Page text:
MONROVIA, Liberia (UMNS) — United Methodist leaders joined in as Liberia gave thanks for the declaration that the country is free of Ebola. But church leaders also recalled the many lives lost and counseled continued vigilance in public health. Julu Swen reports.
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Christian Unity gathering draws 200-plus in D.C.

WASHINGTON (UMNS) — More than 200 Christian leaders, scholars, activists and ecumenists, including United Methodists, were part of the second annual Christian Unity Gathering held by the National Council of Churches May 7-9. Participants also were among the more than 2,500 people at the Washington National Cathedral for a worship service commemorating the 100th anniversary of the Armenian Genocide.
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Walking to Emmaus in Holy Land, Sweden

GENEVA (WCC) — In a feature for the World Council of Churches, Peter Kenny shares how the biblical story of Emmaus motivated 60 young people from Palestine, South Africa, Germany and Sweden to make a two-stage peace pilgrimage in the Holy Land and Sweden.
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United one of 12 seminaries to double enrollment

DAYTON, Ohio (UMNS) — A report from the Association of Theological Schools listed United Theological Seminary as one of only 12 seminaries to have doubled enrollment over the past five years. United President Wendy Deichmann credits much of the United Methodist school’s recent success to its online education programs. “We have a really compelling, relevant program, and because of that, we’ve been able to connect with a whole new population of students,” she said.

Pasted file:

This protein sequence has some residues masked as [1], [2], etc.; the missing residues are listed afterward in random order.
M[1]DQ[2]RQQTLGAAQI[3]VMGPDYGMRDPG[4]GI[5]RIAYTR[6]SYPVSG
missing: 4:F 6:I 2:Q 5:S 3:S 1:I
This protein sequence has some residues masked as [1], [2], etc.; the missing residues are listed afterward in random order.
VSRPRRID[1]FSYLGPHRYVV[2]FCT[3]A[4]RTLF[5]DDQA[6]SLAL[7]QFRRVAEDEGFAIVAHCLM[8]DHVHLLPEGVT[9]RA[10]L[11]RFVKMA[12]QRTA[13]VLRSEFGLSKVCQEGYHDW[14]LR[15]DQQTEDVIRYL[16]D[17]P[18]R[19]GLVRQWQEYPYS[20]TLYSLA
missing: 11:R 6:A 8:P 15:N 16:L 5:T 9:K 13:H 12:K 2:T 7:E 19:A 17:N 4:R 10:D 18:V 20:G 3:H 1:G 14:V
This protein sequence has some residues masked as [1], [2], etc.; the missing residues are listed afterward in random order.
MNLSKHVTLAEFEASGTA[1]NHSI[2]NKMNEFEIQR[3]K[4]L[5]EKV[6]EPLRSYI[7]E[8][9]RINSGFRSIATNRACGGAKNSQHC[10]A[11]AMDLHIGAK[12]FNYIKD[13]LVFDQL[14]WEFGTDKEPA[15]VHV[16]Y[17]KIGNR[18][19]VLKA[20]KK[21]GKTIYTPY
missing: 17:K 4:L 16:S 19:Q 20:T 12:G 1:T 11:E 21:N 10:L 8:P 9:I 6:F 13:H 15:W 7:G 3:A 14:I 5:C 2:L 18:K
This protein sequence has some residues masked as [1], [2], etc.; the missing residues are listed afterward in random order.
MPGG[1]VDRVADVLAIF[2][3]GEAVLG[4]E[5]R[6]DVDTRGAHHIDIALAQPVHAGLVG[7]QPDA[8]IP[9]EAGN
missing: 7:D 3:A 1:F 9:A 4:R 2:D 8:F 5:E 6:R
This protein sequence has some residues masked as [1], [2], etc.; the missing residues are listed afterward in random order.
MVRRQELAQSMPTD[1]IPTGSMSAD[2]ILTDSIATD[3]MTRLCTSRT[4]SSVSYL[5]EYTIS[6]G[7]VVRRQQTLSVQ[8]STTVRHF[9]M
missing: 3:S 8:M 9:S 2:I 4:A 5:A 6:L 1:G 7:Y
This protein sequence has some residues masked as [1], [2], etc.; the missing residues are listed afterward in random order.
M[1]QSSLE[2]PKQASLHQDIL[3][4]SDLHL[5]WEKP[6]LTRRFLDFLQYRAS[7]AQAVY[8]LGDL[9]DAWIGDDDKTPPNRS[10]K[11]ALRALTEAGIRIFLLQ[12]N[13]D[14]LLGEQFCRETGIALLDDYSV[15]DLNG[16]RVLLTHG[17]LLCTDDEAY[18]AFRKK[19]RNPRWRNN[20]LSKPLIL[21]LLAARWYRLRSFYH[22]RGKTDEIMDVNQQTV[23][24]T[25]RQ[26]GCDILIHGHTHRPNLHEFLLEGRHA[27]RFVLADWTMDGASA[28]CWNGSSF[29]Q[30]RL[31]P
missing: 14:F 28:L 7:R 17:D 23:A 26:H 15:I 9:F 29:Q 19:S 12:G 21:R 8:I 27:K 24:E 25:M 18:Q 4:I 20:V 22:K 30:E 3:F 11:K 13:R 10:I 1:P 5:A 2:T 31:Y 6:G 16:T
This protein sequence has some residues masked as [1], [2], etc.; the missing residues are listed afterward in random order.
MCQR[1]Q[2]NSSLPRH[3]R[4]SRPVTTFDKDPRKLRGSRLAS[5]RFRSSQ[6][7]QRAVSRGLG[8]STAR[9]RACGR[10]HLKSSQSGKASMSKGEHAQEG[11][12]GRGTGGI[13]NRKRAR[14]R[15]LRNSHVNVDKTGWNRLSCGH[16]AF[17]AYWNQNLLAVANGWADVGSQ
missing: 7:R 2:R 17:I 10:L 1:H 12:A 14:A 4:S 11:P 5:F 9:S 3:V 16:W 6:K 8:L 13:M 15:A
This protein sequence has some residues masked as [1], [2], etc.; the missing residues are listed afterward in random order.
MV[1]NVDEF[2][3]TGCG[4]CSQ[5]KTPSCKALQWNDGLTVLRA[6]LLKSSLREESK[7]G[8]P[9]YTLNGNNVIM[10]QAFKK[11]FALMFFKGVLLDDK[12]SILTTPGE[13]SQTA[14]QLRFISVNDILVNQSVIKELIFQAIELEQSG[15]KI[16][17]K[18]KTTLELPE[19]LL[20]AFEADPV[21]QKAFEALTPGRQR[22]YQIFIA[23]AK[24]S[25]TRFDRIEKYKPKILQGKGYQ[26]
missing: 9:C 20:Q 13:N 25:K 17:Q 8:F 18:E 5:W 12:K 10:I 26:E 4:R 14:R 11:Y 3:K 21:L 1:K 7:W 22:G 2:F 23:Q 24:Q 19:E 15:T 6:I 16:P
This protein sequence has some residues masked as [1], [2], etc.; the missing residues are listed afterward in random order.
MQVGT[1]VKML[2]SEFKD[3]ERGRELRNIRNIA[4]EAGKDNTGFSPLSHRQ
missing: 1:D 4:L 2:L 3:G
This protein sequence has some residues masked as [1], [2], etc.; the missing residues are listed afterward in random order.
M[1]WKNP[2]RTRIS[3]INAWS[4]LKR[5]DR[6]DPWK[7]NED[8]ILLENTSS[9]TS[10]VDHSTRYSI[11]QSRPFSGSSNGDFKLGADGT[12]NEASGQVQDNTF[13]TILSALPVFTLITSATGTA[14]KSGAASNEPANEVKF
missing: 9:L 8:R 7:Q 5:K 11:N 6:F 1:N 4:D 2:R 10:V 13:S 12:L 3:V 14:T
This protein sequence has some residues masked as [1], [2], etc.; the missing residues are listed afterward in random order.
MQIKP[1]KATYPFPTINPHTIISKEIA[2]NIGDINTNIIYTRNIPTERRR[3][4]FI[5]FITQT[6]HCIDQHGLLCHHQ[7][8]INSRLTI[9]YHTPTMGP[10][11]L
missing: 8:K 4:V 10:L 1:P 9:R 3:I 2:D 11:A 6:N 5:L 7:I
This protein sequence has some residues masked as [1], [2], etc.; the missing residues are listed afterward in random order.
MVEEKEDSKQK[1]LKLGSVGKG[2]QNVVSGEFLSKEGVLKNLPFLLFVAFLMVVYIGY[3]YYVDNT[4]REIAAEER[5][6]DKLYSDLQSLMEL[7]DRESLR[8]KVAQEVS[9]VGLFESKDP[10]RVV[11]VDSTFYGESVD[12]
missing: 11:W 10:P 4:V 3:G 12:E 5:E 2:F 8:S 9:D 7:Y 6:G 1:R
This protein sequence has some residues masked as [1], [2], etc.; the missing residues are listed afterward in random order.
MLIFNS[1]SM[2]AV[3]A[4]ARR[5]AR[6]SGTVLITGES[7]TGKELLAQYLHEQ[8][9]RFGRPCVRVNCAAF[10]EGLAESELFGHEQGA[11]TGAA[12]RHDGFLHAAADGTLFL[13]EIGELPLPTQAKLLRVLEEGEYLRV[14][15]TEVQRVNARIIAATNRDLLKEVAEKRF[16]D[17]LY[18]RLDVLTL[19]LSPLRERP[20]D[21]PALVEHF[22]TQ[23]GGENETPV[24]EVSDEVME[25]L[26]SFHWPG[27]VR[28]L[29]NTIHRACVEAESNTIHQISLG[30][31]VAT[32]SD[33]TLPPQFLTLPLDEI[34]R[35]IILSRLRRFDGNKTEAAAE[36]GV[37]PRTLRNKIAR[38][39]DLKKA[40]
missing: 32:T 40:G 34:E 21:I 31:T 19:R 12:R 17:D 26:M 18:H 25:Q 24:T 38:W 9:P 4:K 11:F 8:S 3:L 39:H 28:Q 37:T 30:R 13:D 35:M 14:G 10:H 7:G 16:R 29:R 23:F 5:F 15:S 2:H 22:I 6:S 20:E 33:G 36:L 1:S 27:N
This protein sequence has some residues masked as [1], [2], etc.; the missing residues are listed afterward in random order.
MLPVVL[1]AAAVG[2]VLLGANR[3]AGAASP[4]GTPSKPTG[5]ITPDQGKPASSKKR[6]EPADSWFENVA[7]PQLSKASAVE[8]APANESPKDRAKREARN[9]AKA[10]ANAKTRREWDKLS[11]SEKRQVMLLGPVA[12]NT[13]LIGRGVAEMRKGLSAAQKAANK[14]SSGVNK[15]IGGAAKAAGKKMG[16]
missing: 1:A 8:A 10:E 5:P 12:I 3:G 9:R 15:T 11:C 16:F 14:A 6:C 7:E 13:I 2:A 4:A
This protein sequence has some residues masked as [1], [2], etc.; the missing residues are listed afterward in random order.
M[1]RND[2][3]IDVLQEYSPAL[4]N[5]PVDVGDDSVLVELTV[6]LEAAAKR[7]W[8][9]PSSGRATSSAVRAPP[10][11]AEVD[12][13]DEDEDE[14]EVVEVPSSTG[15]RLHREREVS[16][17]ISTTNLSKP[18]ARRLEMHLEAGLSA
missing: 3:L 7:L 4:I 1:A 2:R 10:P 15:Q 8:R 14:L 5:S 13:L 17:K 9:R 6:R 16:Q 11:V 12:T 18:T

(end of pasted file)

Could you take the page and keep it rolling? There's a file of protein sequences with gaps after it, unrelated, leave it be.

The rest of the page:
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U.S. should finalize tobacco rules, health agencies say

WASHINGTON (UMNS) — The United Methodist Board of Church and Society has joined public health and medical organizations in urging President Obama quickly to finalize long-overdue U.S. rules covering all tobacco products, including electronic cigarettes, cigars and hookah.
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Ministry guide available in Spanish

NASHVILLE, Tenn. (UMNS) — An updated, Spanish-language version of “The Christian as Minister: An Exploration into the Meaning of God’s Call” is now available. The book, published by the United Methodist Board of Higher Education and Ministry, is required reading for ministry candidates in The United Methodist Church.
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Remembering Del Ketcham

HENDERSONVILLE, N.C. (UMNS) — Delbert “Del” Ketcham, a former staff member of the Commission on United Methodist Men, died recently after a battle with lung cancer. He was passionate about gardening and improving food security.
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Church’s pension fund ranked 10th on climate change